CHRISTIAN v. The STATE.
Following a jury trial, Gretchen Christian appeals her conviction on three counts of theft by taking, all of which arose out of her taking for personal use money and property from an estate she was administering on behalf of certain beneficiaries. She challenges the sufficiency of the evidence and the form of the indictment, and also claims the court failed to sufficiently charge the jury. Discerning no error, we affirm.
1. When reviewing a defendant's challenge to the sufficiency of the evidence, we view the evidence in the light most favorable to the jury's verdict, and the defendant no longer enjoys the presumption of innocence. Short v. State.1 We do not weigh the evidence or determine witness credibility, but only determine if the evidence was sufficient for a rational trier of fact to find the defendant guilty of the charged offense beyond a reasonable doubt. Jackson v. Virginia.2 We focus here only on the theft by taking convictions that Christian challenges on appeal as lacking evidence (Counts 1 and 3).
Construed in favor of the verdict, the evidence shows that upon the death of Christian's godmother in December 2002, the probate court appointed Christian as executrix of the godmother's will. Beyond certain bequests, the bulk of the estate was to be distributed in four equal portions among the decedent's three granddaughters and Christian. Over the next two years, Christian gathered $400,091.03 in deposits for the two estate accounts she had established. She disbursed $190,856.26 in estate expenses and bequests, which should have left $209,234.77 in the two accounts as the estate's residue. However, both accounts were inexplicably empty. Moreover, Christian had taken the decedent's furniture and other personal property that was at the decedent's Chatham County residence and moved the items to Atlanta and her own residence, where she sold same for cash, which was not deposited into any of the estate accounts.
During this time, the three granddaughters, who were to share in the estate's residue with Christian, repeatedly tried to contact Christian to have her account for the status of the estate, but Christian did not answer the phone, did not respond to their phone messages, and ignored their letters. None of these granddaughters received any distribution of the estate's residue. Even the estate's lawyer had extreme difficulty in getting Christian to respond to his requests for the estate's records. When he finally did receive those records, he immediately discerned that the estate's money and personal property had disappeared, whereupon he approached the probate court to order an accounting. The probate court ordered an accounting, and Christian's written response could not explain the missing funds and property.
The State indicted Christian on three counts of theft by taking. Count 1 alleged that she, in breach of her fiduciary duty, took cash from the estate (with intent to deprive the estate of the money) between December 10, 2002 and March 22, 2004. Count 2 alleged the same type of theft, with the only difference being the timing of the theft (between March 23, 2004 and July 20, 2004), which was after Christian received over $100,000 in funds from the sale of decedent's residence. Count 3 alleged that she appropriated the furniture and other personal property of the estate on or about March 23, 2003. Following a jury trial, she was convicted on all three counts. The court denied her subsequent motion for new trial, giving rise to this appeal.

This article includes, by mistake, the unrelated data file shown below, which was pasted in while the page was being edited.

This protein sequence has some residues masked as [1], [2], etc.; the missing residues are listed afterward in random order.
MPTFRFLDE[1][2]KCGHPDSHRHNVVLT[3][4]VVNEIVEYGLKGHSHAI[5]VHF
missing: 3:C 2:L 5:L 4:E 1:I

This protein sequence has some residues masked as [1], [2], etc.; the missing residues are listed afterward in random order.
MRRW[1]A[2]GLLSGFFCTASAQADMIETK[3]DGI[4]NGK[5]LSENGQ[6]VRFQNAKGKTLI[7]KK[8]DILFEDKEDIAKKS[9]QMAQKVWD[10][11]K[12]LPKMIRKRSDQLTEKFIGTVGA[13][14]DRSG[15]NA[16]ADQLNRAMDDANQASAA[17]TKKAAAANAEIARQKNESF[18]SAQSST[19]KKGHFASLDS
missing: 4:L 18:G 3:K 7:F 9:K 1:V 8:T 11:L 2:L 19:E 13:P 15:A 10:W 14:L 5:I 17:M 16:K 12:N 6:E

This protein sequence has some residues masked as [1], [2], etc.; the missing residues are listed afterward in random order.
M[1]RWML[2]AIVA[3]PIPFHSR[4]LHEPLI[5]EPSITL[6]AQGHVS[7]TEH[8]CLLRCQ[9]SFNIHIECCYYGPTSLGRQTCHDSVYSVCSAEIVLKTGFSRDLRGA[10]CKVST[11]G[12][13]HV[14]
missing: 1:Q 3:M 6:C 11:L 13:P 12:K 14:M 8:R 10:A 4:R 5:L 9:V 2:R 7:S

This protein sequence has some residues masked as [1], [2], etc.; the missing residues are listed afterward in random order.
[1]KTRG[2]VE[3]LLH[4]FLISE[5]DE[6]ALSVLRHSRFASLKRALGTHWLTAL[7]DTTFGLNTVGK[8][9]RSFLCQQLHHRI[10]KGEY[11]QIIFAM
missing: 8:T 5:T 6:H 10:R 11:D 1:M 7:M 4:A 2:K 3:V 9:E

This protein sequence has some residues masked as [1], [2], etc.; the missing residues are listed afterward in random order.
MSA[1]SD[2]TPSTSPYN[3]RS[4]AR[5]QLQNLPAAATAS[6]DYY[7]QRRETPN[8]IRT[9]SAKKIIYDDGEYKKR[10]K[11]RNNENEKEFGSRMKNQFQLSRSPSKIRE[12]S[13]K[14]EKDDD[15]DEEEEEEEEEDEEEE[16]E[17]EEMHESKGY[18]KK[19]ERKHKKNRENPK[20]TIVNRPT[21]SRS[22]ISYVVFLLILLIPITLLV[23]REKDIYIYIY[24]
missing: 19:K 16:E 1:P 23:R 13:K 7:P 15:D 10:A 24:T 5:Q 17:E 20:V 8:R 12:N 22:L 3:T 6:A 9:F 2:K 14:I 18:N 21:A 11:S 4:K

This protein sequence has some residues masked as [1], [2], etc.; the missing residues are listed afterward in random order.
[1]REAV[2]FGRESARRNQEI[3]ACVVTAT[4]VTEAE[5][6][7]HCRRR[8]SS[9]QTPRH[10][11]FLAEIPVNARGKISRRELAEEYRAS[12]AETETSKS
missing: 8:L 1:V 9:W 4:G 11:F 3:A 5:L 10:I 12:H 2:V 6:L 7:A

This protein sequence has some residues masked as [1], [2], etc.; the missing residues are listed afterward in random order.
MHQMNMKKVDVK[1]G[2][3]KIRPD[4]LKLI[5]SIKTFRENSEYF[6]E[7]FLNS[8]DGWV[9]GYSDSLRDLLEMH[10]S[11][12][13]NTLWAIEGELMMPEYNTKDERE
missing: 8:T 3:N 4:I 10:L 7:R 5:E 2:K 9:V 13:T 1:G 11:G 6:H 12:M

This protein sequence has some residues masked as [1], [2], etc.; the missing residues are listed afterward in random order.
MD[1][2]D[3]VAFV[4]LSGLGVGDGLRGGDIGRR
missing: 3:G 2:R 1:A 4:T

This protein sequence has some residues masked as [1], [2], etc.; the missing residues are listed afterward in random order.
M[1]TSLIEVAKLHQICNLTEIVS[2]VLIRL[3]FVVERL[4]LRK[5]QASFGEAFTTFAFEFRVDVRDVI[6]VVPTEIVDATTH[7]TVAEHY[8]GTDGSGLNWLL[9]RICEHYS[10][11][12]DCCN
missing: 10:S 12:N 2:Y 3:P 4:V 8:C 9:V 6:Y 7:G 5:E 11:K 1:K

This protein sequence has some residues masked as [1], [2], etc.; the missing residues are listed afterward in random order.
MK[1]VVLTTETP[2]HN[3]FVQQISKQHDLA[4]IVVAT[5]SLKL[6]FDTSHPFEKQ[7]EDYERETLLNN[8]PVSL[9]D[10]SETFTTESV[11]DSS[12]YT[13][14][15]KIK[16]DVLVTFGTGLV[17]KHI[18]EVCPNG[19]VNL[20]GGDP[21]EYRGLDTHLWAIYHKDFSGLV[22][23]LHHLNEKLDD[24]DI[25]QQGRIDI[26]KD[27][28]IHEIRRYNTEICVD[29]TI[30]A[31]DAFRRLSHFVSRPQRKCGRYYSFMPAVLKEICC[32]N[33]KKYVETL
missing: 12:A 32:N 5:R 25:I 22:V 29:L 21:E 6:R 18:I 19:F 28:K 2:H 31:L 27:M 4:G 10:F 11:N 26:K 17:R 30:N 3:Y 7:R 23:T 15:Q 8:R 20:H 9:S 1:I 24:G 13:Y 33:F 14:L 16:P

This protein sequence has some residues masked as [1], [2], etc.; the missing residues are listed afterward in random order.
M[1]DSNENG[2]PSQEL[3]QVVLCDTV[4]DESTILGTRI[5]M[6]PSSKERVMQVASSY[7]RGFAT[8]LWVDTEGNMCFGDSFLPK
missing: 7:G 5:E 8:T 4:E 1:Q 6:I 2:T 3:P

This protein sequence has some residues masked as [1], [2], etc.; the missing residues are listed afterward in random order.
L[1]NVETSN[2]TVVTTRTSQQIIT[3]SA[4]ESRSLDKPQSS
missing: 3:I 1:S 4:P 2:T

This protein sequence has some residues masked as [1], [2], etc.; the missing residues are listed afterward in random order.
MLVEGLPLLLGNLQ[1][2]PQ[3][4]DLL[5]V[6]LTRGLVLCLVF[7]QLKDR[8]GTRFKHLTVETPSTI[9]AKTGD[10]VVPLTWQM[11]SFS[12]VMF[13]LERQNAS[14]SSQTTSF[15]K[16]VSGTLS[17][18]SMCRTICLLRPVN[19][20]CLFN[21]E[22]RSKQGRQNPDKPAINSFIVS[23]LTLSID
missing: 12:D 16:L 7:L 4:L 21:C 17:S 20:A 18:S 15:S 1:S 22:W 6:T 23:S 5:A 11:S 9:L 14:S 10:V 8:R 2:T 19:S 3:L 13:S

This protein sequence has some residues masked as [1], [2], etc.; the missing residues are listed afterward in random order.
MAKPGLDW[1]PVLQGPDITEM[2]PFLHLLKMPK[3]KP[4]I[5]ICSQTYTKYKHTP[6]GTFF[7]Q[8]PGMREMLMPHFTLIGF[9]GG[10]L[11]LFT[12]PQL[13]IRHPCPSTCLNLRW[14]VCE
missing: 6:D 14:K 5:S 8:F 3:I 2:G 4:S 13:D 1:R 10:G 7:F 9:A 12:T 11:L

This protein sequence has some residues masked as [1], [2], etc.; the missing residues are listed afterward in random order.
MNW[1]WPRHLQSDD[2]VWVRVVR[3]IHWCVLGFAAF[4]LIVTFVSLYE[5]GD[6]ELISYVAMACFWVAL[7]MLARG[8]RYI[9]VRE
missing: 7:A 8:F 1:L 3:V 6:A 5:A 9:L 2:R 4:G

Christian first challenges the sufficiency of the evidence on Count 1 (theft of estate funds between December 10, 2002 and March 22, 2004). OCGA § 16-8-2 defines theft by taking as when a person “unlawfully takes or, being in lawful possession thereof, unlawfully appropriates any property of another with the intention of depriving him of the property, regardless of the manner in which the property is taken or appropriated.” The punishment for this offense is enhanced where “the property was taken by a fiduciary in breach of a fiduciary obligation.” OCGA § 16-8-12(a)(3).
The evidence on Count 1 showed that from December 10, 2002 to March 22, 2004, Christian made 29 unexplained counter withdrawals of cash from one estate account (amounting to $67,097.50) plus 53 unexplained ATM withdrawals of cash from the same account (amounting to $26,728.75).3 During this same time period, Christian made 34 unexplained ATM withdrawals from the other estate account (amounting to $16,914.35). Thus, in summary, during this time period Christian removed over $100,000 in cash from the estate for which she could not account. Also during this time period, over $75,000 in cash was deposited into Christian's personal bank accounts and spent (even though her employment records reflected an income of less than $22,000), and she engaged in numerous extravagant personal expenditures. This evidence more than sufficed to sustain a conviction on Count 1. See Leary v. State.4